Doublespeak By The Public Protector

We're confused too.
Moeletsi Mabe / Getty Images

On Monday the Public Protector Busisiwe Mkhwebane denied a report in the Sunday Times that she had laid criminal charges against her predecessor Thuli Madonsela. The sequence of events leading to that moment has teetered from the sublime to the ridiculous, but never has it been leavened with the fantastic as it was when the recently appointed PP gave her version of what had transpired. It left more than a few chins pinched between the fingers across the nation.

The Sunday Times claimed that Mkhwebane had laid criminal charges against Madonsela for releasing the audio of her interview with President Jacob Zuma – with regards to the state capture report – to the media, as she interpreted it to contravene the Public Protector Act. This was after she received complaints from the presidency, the office of the speaker and the National Assembly after eNCA broadcast the audio. Not true, said the PP on Monday.

"It's not true that Advocate Mkhwebane laid charges against her predecessor. Instead, she opened a case at the Brooklyn police station in Pretoria, requesting an investigation into the alleged leaks to establish if they amount to a breach of section 7(2) of the Public Protector Act," read a statement published by the PP's office on Monday.

Alongside that, an inquiry from Noseweek, who claimed to have a recording of Madonsela's interview with the whistleblower and ANC member of parliament Vytjie Mentor, and other media stories alluding to recordings with people connected to state capture report were the reasons why she paid a visit to her local police station.

Mentor had a bombshell (another one!) of her own in the Sunday news. Some papers reported that she too had asked Mkhwebane to lay a complaint against Madonsela for the "leak". She vehemently denied that, according to News24.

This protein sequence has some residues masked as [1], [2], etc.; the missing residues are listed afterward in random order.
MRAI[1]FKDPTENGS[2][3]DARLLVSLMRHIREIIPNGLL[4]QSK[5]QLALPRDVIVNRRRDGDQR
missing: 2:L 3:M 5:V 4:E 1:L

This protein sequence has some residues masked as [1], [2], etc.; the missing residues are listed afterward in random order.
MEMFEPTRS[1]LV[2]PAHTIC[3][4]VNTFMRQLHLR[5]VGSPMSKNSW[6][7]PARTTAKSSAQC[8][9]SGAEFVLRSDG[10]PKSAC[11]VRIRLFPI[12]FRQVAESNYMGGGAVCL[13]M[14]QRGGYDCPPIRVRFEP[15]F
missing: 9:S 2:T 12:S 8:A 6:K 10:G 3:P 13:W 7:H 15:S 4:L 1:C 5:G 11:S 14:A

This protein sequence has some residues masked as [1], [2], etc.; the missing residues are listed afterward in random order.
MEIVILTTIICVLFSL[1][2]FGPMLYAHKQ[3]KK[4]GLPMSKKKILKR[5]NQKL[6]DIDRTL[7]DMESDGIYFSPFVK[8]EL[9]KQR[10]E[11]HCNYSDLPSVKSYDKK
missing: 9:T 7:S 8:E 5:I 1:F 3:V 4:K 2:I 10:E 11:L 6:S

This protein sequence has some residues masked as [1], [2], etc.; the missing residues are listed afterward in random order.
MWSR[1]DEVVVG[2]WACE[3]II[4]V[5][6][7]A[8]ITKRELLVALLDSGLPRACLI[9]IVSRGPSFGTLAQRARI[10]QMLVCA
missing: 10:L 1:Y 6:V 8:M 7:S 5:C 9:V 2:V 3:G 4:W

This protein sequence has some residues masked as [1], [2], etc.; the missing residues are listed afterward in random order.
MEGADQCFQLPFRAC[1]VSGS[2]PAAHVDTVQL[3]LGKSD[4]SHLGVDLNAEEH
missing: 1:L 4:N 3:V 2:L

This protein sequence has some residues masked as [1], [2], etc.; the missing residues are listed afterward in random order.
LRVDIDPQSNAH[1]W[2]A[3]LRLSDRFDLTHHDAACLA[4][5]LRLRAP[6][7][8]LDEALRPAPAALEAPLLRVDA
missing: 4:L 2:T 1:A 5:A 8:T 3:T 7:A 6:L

"I was a whistle-blower. I was the first person to be interviewed by Thuli. I have also been defending her on my Facebook wall. Why would I lay complaint against her?" the news site reported, quoting her.

The MP's theory about why Madonsela released the recording is that it would have given the president the opportunity to claim that he'd never been interviewed.

Zuma's line of defence against the state capture report has been that his side hasn't been heard at all. He has said that he hasn't been given enough time to respond to the allegations. Last week he announced that he'd been challenging it in court. (Another one!)

The papers have reported that Zuma has it in for Madonsela because of the report, which has badly embarrassed him and brought his calamitous presidency to a crisis point. (The ANC's national executive committee spent all weekend doing the unthinkable – having a real, blood-on-the-floor debate about whether or not to recall its president.) It increasingly appears as if the new PP is going to avail herself to the president's plan.

It isn't immediately clear what the point of the media statement is at all, as it doesn't change the status quo. She's still asked the police to look into Madonsela, because she thinks she might have acted criminally. Vague explanations make for terrible PR. Poor explanations are demoralising for the people who might have otherwise backed you. If the statement was meant to help build public trust in her, she has achieved exactly the opposite instead.

If Mkhwebane has Vanilla Ice on speed dial – probably not – then she might call him sometime. He can tell her a thing or two about trying out an ill-thought out bluff in public. (Hint: it doesn't go well.)